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Louisiana Airport Seeks More Business Aviation Traffic
January 4, 2012
Recognizing the role of business aviation in supporting jobs, economic activity and local investment, St. John the Baptist Parish in south Louisiana will be lengthening its runway by almost 30 percent, so that the facility can accommodate a wider variety of airplanes.
“Our businesses and industries here in St. John’s have been asking for this runway extension for quite some time,” said Joel Chaisson, director of the Port of South Louisiana, which oversees St. John the Baptist Parish Airport. “Some of the smaller company airplanes could use the existing 4,000-foot runway, but this 1,100-foot extension will allow more types of business airplanes and provide better safety for everyone.”
The extension will also complete the Port’s Globalplex Intermodal Terminal, a shipping facility that allows manufacturers and shippers in St. John the Baptist, St. James and St. Charles parishes easy access to highways, railroads and river transportation. (In Louisiana, political subdivisions are called parishes rather than counties.) “And this runway extension will allow us to handle small cargo airplanes,” said Chaisson, “so it makes us completely intermodal.”
Airport manager Rick Moran knows firsthand the importance of his 21-year-old airport for it and the other local businesses and industry that hug the curves of the Mississippi River. He said there have been numerous construction and engineering support businesses that wanted to land at the airport, but couldn’t. During the summer, south Louisiana’s torrid heat and humidity adds to the distances required for aircraft to land and take off.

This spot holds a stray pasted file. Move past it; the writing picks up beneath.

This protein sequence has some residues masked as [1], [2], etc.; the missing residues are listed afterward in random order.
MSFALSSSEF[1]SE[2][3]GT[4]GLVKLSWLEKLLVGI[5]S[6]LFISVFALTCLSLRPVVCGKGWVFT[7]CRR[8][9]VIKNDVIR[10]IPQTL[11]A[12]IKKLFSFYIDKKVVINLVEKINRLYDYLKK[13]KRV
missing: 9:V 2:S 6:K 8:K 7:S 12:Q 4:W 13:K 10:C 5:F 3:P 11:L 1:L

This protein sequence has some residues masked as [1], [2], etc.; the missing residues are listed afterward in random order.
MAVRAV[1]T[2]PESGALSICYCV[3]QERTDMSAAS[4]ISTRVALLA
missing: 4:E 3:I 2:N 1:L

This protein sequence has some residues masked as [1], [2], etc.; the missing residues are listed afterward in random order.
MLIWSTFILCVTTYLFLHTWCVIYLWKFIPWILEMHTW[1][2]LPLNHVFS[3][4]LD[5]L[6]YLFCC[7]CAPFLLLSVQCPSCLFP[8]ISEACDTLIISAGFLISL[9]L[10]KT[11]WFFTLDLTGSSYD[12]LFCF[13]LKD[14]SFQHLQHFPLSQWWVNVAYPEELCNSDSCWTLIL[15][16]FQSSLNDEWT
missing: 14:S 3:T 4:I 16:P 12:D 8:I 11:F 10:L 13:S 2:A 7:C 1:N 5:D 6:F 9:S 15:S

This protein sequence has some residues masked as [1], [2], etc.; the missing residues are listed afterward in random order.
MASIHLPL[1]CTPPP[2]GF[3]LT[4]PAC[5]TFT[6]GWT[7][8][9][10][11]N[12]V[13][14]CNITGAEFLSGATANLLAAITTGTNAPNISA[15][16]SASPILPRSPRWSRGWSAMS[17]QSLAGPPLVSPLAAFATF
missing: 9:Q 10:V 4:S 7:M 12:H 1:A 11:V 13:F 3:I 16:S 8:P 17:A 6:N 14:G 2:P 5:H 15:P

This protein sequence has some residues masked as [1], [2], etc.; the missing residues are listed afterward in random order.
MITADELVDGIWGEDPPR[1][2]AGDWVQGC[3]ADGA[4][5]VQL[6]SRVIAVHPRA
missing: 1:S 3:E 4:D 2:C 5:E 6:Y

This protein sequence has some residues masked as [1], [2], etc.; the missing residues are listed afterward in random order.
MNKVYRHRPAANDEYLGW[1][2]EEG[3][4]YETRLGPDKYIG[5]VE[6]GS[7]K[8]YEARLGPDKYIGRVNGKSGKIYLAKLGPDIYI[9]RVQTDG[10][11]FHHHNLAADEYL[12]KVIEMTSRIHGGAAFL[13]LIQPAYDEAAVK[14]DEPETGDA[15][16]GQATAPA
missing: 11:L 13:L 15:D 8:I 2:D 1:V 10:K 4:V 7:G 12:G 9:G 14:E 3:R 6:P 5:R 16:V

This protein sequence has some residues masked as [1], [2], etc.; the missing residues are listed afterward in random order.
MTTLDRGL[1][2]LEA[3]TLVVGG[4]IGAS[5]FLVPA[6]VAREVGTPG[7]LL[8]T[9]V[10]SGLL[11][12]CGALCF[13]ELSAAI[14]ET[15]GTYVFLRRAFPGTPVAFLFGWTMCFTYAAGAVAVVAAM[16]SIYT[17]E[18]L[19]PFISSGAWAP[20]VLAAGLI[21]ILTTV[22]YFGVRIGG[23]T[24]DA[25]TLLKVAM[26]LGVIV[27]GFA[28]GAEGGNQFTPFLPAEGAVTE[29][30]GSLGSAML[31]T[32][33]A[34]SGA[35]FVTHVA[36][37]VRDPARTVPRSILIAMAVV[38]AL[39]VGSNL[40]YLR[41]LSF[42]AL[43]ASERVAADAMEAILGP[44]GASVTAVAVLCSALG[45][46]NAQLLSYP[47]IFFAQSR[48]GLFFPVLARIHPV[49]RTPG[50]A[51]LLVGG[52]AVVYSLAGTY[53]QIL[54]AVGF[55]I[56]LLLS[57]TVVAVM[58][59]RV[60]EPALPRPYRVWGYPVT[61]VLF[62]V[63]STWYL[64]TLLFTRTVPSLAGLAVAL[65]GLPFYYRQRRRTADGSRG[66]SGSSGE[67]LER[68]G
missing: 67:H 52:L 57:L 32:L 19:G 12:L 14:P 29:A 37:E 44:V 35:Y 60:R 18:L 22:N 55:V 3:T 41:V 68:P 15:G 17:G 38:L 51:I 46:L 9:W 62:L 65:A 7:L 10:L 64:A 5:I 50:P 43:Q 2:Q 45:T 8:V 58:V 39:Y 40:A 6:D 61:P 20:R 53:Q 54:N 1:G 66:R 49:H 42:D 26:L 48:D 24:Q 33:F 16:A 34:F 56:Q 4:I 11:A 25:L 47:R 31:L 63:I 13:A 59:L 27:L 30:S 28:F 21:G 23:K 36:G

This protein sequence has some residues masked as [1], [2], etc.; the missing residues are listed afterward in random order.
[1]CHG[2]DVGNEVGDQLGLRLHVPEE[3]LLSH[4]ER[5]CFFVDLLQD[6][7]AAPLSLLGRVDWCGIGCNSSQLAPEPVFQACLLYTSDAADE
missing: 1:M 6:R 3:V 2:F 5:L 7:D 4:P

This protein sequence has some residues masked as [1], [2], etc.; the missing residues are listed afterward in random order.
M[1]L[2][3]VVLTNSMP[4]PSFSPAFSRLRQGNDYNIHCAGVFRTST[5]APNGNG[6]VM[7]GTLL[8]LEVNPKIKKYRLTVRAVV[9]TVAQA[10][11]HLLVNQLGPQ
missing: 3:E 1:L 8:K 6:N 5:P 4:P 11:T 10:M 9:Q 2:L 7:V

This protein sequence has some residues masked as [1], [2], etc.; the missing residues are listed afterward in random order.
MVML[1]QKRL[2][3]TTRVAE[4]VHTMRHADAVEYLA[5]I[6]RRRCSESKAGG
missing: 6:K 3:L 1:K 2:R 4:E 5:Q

Major employers in St. John the Baptist Parish include ADM Growmark agricultural processors, the large steel company ArcelorMittal, international provider of food, agricultural and risk management products and services Cargill, maker of material for Kevlar used in bullet-resistant vests DuPont and Marathon Ashland Petroleum.
“I’ve had lots and lots of inquiries over the years from companies wanting to come in here,” said Moran. “They ask about runway length, and they’re disappointed.” He said that the airport does often see smaller business airplanes such as turboprops, smaller Learjets and Cessna Citations land but even they are often unable to add fuel because the extra weight would make them too heavy for a safe takeoff.
The extension of the airport’s runway is only the first step in the approved Airport Master Plan, which calls for future parking apron and terminal expansion, additional business hangars and a fueling station for jet fuel. Existing cargo facilities on the east side of the airport are scheduled for expansion in later Master Plan phases.
“The Parish government and industry leaders around here have known for years that a runway extension would really get this airport moving,” said Moran. “Now that the Port of South Louisiana is behind it, we’re on our way.”